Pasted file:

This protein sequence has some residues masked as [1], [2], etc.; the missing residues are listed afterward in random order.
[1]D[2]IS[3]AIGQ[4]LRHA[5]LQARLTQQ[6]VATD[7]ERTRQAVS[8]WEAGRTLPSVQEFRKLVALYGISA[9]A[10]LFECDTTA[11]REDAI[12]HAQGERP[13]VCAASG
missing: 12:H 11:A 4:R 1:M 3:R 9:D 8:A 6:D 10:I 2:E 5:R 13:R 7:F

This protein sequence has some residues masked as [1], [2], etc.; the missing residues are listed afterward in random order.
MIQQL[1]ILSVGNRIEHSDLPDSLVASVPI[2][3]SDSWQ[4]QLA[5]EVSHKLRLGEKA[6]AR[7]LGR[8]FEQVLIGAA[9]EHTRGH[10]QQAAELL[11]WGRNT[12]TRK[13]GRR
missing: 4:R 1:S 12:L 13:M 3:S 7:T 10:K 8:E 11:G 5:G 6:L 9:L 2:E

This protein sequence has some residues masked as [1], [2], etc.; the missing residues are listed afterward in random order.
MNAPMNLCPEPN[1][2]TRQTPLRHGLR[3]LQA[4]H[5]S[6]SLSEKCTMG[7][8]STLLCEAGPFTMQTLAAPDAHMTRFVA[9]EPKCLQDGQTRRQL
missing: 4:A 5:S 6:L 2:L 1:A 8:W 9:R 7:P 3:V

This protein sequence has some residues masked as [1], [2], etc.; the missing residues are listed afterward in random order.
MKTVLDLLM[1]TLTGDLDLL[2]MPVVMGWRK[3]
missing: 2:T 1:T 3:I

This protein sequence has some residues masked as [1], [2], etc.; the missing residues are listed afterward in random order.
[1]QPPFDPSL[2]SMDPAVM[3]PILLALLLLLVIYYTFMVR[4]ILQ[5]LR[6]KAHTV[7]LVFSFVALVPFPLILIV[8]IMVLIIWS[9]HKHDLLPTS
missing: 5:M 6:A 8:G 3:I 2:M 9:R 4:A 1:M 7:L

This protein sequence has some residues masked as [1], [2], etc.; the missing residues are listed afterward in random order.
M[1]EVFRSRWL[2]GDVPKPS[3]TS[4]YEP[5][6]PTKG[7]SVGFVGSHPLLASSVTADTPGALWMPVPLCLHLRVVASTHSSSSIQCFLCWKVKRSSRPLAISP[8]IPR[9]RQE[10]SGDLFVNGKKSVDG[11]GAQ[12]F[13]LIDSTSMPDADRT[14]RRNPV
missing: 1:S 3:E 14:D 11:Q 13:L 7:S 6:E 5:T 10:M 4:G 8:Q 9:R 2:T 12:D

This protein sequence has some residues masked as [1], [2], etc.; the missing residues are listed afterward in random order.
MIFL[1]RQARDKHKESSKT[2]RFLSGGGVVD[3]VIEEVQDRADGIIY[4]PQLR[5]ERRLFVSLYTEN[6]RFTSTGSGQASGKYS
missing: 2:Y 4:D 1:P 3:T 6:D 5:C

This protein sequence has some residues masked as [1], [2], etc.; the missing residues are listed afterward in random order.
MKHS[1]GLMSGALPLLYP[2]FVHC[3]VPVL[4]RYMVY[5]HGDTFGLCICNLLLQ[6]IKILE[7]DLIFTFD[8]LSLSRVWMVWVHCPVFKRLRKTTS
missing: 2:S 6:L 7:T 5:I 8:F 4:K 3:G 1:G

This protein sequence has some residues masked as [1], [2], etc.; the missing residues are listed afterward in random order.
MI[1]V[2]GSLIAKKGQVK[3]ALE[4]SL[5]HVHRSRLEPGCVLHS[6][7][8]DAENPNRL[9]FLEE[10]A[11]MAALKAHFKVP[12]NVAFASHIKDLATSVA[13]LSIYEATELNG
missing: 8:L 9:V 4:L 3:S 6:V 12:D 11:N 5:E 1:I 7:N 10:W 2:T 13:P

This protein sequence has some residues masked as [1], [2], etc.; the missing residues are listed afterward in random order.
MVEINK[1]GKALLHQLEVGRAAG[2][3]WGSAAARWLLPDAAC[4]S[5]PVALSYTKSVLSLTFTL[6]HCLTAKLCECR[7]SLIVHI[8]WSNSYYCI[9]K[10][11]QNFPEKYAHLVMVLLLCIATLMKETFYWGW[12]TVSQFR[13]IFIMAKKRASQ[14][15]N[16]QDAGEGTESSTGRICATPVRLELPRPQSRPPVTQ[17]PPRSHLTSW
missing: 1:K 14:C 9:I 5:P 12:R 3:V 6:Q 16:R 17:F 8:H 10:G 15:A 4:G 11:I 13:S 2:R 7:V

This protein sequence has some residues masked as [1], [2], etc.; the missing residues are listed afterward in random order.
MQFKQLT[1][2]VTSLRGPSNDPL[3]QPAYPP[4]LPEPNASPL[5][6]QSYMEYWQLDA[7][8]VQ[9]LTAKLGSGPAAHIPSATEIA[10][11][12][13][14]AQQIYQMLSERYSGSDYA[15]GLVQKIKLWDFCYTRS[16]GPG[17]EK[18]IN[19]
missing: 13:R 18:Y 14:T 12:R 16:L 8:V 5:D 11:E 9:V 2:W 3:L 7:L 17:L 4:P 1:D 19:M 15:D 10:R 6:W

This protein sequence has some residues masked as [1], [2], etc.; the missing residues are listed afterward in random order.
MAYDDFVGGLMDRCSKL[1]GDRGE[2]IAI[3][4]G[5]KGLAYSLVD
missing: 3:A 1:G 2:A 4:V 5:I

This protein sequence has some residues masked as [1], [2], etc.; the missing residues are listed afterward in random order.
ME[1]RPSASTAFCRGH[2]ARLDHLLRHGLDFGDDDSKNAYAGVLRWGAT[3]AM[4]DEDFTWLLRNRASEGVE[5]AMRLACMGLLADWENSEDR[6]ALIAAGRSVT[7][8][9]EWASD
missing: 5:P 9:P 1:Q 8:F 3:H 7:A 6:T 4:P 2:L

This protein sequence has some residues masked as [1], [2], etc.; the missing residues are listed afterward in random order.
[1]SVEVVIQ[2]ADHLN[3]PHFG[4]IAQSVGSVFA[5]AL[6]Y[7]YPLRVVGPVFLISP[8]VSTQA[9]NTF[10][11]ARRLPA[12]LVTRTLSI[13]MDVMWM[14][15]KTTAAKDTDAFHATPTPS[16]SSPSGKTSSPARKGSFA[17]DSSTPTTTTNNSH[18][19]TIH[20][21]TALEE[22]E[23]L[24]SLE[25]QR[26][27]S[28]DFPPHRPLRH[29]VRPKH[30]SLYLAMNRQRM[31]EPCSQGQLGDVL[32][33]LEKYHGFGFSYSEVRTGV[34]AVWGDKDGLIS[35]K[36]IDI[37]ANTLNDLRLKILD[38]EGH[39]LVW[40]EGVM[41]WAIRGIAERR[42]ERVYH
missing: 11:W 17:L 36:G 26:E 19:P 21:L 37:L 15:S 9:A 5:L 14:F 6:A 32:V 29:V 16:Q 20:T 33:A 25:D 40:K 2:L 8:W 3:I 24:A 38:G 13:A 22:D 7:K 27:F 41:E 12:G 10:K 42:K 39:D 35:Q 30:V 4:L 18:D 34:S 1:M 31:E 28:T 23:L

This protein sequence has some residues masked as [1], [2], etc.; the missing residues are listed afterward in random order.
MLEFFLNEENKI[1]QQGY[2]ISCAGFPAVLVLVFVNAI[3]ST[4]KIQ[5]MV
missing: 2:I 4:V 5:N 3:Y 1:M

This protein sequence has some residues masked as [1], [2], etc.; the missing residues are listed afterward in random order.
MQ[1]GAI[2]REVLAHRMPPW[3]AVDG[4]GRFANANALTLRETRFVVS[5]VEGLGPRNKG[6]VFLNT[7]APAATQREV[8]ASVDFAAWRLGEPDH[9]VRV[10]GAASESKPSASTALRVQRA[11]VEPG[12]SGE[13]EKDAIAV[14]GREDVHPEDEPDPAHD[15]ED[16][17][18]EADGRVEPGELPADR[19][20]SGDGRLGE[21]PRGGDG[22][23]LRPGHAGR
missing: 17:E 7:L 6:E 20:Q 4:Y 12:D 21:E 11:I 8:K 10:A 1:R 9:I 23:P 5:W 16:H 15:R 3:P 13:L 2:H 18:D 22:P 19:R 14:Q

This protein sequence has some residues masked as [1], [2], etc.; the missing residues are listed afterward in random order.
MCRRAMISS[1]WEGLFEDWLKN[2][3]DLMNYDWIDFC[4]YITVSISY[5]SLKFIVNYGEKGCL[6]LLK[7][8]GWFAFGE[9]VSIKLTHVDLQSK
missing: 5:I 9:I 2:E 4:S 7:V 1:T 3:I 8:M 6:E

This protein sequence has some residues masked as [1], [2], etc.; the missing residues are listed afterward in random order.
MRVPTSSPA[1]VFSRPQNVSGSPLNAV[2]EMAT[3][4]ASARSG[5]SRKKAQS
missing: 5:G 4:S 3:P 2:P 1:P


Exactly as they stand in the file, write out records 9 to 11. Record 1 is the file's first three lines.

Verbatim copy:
This protein sequence has some residues masked as [1], [2], etc.; the missing residues are listed afterward in random order.
MI[1]V[2]GSLIAKKGQVK[3]ALE[4]SL[5]HVHRSRLEPGCVLHS[6][7][8]DAENPNRL[9]FLEE[10]A[11]MAALKAHFKVP[12]NVAFASHIKDLATSVA[13]LSIYEATELNG
missing: 8:L 9:V 4:L 3:S 6:V 12:D 11:N 5:E 1:I 7:N 10:W 2:T 13:P

This protein sequence has some residues masked as [1], [2], etc.; the missing residues are listed afterward in random order.
MVEINK[1]GKALLHQLEVGRAAG[2][3]WGSAAARWLLPDAAC[4]S[5]PVALSYTKSVLSLTFTL[6]HCLTAKLCECR[7]SLIVHI[8]WSNSYYCI[9]K[10][11]QNFPEKYAHLVMVLLLCIATLMKETFYWGW[12]TVSQFR[13]IFIMAKKRASQ[14][15]N[16]QDAGEGTESSTGRICATPVRLELPRPQSRPPVTQ[17]PPRSHLTSW
missing: 1:K 14:C 9:I 5:P 12:R 3:V 6:Q 16:R 17:F 8:H 10:G 15:A 4:G 11:I 13:S 2:R 7:V

This protein sequence has some residues masked as [1], [2], etc.; the missing residues are listed afterward in random order.
MQFKQLT[1][2]VTSLRGPSNDPL[3]QPAYPP[4]LPEPNASPL[5][6]QSYMEYWQLDA[7][8]VQ[9]LTAKLGSGPAAHIPSATEIA[10][11][12][13][14]AQQIYQMLSERYSGSDYA[15]GLVQKIKLWDFCYTRS[16]GPG[17]EK[18]IN[19]
missing: 13:R 18:Y 14:T 12:R 16:L 8:V 5:D 11:E 9:V 2:W 3:L 7:L 17:L 4:P 1:D 19:M 15:D 10:R 6:W